Purpose: Adjuvant chemotherapy for breast cancer can have adverse effects on cognition shortly after administration. Whether chemotherapy has any long-term effects on cognition is largely unknown, yet it becomes increasingly relevant because of the widespread use of chemotherapy for early-stage breast cancer and the improved survival. We investigated whether cyclophosphamide, methotrexate, and fluorouracil (CMF) chemotherapy for breast cancer is associated with worse cognitive performance more than 20 years after treatment.
Patients and methods: This case-cohort study compared the cognitive performance of patients with breast cancer who had a history of adjuvant CMF chemotherapy treatment (six cycles; average time since treatment, 21 years; n = 196) to that of a population-based sample of women never diagnosed with cancer (n = 1,509). Participants were between 50 and 80 years of age. Exclusion criteria were ever use of adjuvant endocrine therapy, secondary malignancy, recurrence, and/or metastasis.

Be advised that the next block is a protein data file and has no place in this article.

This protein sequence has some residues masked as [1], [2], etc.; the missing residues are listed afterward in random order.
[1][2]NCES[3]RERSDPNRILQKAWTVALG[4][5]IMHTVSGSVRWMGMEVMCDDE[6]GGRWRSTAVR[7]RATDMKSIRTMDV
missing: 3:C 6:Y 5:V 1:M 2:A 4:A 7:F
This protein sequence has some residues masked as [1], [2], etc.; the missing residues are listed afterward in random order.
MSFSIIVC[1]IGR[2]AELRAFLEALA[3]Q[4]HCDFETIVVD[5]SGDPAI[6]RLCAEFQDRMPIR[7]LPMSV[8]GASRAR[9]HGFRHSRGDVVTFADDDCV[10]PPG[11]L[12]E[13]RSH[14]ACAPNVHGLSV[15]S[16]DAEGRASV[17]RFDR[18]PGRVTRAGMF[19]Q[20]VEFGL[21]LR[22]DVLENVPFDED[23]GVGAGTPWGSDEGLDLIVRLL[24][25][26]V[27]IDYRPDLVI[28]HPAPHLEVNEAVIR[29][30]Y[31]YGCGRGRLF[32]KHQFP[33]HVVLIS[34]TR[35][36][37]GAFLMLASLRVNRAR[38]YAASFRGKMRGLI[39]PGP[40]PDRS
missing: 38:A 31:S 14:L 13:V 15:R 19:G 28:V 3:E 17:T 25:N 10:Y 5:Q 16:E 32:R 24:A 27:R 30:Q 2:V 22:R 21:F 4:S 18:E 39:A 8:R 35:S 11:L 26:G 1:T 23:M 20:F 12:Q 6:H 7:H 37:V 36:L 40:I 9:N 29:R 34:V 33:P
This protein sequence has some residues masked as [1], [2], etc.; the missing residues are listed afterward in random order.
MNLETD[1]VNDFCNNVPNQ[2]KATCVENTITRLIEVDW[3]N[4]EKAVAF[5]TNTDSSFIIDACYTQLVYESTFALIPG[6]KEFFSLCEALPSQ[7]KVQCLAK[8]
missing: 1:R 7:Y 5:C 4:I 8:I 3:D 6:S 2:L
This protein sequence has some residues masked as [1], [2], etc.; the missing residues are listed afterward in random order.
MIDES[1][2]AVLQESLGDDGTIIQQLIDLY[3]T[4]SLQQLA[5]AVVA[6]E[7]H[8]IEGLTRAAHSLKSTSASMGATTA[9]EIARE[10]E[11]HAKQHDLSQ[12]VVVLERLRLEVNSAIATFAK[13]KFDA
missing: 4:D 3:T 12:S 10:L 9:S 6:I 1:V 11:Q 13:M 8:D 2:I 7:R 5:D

Results: The women exposed to chemotherapy performed significantly worse than the reference group on cognitive tests of immediate (P = .015) and delayed verbal memory (P = .002), processing speed (P < .001), executive functioning (P = .013), and psychomotor speed (P = .001). They experienced fewer symptoms of depression (P < .001), yet had significantly more memory complaints on two of three measures that could not be explained by cognitive test performance.
Conclusion: Survivors of breast cancer treated with adjuvant CMF chemotherapy more than 20 years ago perform worse, on average, than random population controls on neuropsychological tests. The pattern of cognitive problems is largely similar to that observed in patients shortly after cessation of chemotherapy. This study suggests that cognitive deficits following breast cancer diagnosis and subsequent CMF chemotherapy can be long lasting.